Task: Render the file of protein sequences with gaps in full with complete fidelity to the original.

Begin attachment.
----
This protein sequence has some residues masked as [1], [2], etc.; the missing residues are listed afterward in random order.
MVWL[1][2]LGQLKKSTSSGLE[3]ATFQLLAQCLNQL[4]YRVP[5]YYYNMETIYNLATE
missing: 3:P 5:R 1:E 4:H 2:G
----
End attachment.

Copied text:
This protein sequence has some residues masked as [1], [2], etc.; the missing residues are listed afterward in random order.
MVWL[1][2]LGQLKKSTSSGLE[3]ATFQLLAQCLNQL[4]YRVP[5]YYYNMETIYNLATE
missing: 3:P 5:R 1:E 4:H 2:G